To construct the three lines, the developer Trans Asia Gas Pipeline Company formed 50/50 joint ventures with Kazakhstan’s KazTransGas and Uzbekistan’s Uzbekneftegaz (both state-owned enterprises), with each company responsible for the financing, construction, and operation of the pipelines within its country. The cost for Lines A and B was originally estimated at 7.3 billion USD in total, and 2.2 billion USD for Line C. Media reports from 2009 estimated that the total cost of the projects could reach But according to a 2017 interview with a Chinese official with the China-Kazakhstan joint venture company, the total investment for all three lines amounted to over 14 billion USD. Other sources have given even higher estimates. China’s CNPC covered half of the cost as its own share, while a China Development Bank-led syndicate provided loans to Uzbekistan and Kazakhstan for the remaining 50% of the share, which would be recouped through gas sales.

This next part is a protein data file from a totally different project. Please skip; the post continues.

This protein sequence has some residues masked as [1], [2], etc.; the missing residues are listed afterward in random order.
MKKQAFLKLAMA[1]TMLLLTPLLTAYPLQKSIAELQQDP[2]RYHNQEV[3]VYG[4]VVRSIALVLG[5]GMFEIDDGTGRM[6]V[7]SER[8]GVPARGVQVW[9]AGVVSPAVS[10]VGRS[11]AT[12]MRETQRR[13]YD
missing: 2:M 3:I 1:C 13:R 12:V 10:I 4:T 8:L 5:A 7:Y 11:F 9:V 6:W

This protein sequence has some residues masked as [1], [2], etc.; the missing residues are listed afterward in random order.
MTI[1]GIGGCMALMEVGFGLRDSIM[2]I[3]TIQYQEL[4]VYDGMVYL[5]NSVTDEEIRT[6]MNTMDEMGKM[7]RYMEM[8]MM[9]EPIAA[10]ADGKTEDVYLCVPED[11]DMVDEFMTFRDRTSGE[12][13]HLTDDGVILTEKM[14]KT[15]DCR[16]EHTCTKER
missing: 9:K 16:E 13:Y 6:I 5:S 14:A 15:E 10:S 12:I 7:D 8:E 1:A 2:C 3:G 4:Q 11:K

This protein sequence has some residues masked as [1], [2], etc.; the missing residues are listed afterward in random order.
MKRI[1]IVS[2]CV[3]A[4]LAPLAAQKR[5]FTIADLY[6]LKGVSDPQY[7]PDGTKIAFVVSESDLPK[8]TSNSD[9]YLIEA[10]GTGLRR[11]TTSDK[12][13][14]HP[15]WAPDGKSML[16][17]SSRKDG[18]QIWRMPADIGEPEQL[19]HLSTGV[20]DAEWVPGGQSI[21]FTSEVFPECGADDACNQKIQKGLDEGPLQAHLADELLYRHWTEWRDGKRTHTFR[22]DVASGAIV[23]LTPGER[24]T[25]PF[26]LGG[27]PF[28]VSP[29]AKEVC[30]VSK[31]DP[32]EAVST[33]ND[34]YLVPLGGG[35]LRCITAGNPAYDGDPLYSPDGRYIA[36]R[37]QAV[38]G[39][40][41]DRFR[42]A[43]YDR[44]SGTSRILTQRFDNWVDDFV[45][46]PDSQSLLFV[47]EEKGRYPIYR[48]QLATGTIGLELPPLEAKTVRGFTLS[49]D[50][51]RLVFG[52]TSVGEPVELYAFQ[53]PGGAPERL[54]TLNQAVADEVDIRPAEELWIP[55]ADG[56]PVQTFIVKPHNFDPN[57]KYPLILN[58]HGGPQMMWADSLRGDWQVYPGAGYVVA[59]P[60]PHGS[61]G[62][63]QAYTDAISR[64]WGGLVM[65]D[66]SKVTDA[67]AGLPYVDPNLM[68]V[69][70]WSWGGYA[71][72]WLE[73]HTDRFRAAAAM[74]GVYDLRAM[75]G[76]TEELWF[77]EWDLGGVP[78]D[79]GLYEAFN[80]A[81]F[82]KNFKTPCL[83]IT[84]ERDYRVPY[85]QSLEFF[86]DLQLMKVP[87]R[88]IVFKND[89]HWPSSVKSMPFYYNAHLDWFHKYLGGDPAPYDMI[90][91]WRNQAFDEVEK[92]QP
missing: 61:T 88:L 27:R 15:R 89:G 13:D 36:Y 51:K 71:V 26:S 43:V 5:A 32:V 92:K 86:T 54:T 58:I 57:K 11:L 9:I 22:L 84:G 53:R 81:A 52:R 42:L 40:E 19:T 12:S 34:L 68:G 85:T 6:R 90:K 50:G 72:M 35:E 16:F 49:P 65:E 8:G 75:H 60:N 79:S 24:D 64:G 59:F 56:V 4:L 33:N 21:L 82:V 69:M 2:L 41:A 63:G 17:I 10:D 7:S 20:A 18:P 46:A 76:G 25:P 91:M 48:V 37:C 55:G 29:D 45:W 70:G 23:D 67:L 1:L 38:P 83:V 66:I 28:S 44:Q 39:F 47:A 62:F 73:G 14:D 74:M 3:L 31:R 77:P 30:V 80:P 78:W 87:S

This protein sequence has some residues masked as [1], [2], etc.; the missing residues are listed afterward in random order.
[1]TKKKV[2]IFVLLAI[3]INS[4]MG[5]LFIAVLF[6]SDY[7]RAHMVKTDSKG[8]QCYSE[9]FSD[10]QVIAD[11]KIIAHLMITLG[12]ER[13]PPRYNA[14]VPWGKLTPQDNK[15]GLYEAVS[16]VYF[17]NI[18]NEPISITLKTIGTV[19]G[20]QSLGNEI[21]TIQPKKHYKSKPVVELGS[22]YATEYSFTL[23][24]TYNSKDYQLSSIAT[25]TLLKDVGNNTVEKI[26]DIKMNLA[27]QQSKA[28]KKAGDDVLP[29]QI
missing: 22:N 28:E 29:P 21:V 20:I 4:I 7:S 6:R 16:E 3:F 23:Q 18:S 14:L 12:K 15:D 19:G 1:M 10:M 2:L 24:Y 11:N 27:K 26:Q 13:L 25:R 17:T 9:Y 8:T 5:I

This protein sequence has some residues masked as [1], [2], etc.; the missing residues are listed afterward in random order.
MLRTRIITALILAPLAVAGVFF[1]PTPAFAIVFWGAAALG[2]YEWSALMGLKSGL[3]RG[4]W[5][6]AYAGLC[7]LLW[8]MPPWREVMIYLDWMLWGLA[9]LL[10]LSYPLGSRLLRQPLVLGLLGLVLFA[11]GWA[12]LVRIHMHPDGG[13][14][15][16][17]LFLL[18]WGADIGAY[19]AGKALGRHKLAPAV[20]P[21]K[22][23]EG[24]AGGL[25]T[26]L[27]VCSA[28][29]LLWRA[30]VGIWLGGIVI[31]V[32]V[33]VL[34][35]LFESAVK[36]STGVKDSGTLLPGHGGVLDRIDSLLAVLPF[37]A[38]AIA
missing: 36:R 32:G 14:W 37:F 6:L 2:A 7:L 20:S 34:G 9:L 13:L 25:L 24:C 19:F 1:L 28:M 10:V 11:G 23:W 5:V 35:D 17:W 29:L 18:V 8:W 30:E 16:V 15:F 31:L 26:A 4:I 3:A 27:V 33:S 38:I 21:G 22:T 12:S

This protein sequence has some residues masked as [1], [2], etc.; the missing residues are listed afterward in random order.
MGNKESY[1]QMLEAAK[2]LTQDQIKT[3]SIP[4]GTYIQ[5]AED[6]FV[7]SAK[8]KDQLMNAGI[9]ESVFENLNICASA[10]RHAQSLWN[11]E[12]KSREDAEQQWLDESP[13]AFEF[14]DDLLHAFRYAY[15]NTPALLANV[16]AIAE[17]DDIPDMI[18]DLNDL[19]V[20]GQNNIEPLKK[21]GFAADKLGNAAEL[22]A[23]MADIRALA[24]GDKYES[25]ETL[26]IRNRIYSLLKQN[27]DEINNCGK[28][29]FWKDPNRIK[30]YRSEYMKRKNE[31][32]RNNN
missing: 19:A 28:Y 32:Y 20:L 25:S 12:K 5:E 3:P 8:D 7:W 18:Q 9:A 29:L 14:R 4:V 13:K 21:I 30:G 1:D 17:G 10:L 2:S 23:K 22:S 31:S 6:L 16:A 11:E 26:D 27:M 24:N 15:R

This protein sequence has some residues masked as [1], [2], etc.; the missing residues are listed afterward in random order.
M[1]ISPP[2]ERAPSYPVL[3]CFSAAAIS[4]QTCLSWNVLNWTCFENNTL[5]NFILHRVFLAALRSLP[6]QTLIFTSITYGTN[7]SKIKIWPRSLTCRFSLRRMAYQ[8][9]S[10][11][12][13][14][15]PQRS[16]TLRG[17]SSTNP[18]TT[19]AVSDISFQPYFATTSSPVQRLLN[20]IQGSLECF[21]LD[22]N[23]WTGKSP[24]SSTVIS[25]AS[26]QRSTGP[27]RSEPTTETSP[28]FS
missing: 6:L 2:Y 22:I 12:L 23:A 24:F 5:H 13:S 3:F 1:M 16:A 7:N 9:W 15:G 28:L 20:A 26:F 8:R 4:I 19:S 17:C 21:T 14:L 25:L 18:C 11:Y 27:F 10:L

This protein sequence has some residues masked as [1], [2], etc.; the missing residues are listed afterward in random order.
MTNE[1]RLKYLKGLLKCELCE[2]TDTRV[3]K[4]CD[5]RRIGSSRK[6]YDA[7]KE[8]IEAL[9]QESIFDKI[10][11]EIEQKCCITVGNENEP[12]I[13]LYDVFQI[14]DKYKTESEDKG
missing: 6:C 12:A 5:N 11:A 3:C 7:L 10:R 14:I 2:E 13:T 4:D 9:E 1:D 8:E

CNPC officials portray the Central Asia–China Gas Pipeline as a symbol of solidarity and mutually beneficial cooperation. China counts on Central Asian gas to enhance its energy security, while revenues from exporting resources are expected to boost socioeconomic development in the region. Some issues, however, complicate the picture.
Limited energy export capacity: All countries along the pipeline are grappling with problems related to their limited export capacity.